Toronto Masque Theatre, or Clowning AroundReview
Last night I went for the first time to see Toronto Masque Theatre, who are in the middle of their 11th season. I don’t know much bout the masque tradition, but I’ve learned that it was most popular in the 16th and early 17th centuries, and combined music, acting, dancing, and even architecture into a piece of theatre meant to flatter the man paying for all of it. So You Want To Write A Masque? was a fun look at how this art form comes together. The music was provided by soprano Michele DeBoer, lutenist Lucas Harris, and violinist and “maestro” Larry Beckwith, who is also the founder and Artistic Director of Toronto Masque Theatre. The acting, dancing, and architecture were covered by improv clown duo Nicholas Dénoument and Mina Kalishnikova of the Gorgonetrevitch Corps de Ballet Nationale (true names: David-Benjamin Tomlinson and Diana Kolpak).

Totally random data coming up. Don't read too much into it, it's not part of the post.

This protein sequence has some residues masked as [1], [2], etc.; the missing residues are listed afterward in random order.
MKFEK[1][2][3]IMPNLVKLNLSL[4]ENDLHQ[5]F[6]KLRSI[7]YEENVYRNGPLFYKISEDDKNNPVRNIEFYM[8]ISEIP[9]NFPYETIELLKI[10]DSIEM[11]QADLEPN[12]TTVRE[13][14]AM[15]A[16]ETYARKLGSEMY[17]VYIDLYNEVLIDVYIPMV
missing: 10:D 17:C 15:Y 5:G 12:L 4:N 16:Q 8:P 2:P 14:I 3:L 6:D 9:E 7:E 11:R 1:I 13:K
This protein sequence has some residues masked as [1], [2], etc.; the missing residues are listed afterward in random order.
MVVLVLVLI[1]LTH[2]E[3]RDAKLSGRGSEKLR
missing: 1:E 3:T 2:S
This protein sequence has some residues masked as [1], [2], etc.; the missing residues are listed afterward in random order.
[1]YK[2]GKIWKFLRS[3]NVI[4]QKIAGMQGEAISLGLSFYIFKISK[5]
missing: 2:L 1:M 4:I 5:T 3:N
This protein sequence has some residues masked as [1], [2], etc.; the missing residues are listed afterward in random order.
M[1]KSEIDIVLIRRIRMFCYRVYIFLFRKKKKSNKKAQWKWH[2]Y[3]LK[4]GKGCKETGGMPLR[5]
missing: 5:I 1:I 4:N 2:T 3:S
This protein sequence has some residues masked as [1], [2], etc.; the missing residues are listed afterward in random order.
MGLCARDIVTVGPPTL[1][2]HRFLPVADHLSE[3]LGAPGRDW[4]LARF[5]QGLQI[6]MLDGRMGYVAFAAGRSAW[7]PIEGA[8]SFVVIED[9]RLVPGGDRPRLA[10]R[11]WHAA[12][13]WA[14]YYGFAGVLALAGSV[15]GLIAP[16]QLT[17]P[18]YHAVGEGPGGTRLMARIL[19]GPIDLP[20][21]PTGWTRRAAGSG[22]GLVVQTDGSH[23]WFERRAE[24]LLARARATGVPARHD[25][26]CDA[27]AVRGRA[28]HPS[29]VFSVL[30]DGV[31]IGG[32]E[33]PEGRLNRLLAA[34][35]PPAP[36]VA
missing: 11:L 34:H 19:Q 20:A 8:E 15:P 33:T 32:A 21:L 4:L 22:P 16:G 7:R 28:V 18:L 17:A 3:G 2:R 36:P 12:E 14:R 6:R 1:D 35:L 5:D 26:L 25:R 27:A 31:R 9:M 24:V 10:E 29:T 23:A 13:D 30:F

As a newcomer to Toronto Masque Theatre, I doubt that So You Want To Write A Masque? is indicative of the rest of their season. I still had fun in what was a quasi-staged, quasi-improvised unfurling of a masque, complete with audience volunteers, and a makeshift set of scarves, chairs, and hand puppets. Nicholas and Mina were hilarious as the disruptive clown troupe, interrupting a pleasant night of Renaissance and Baroque music. Beckwith, DeBoer, and Harris were a fantastic trio, both musically, and in accommodating the unruly demands of the pushy clowns. The improv factor was exciting, since I realized it had been a long time since I’d really seen that live; at times the delivery was corny, and the audience members seemed less than enthusiastic about their involvement in the masque. Still, I think its a good idea that I hope will start to reach younger listeners; I think a sense of humour is a perfect bridge between arguably obscure music and its potential audience.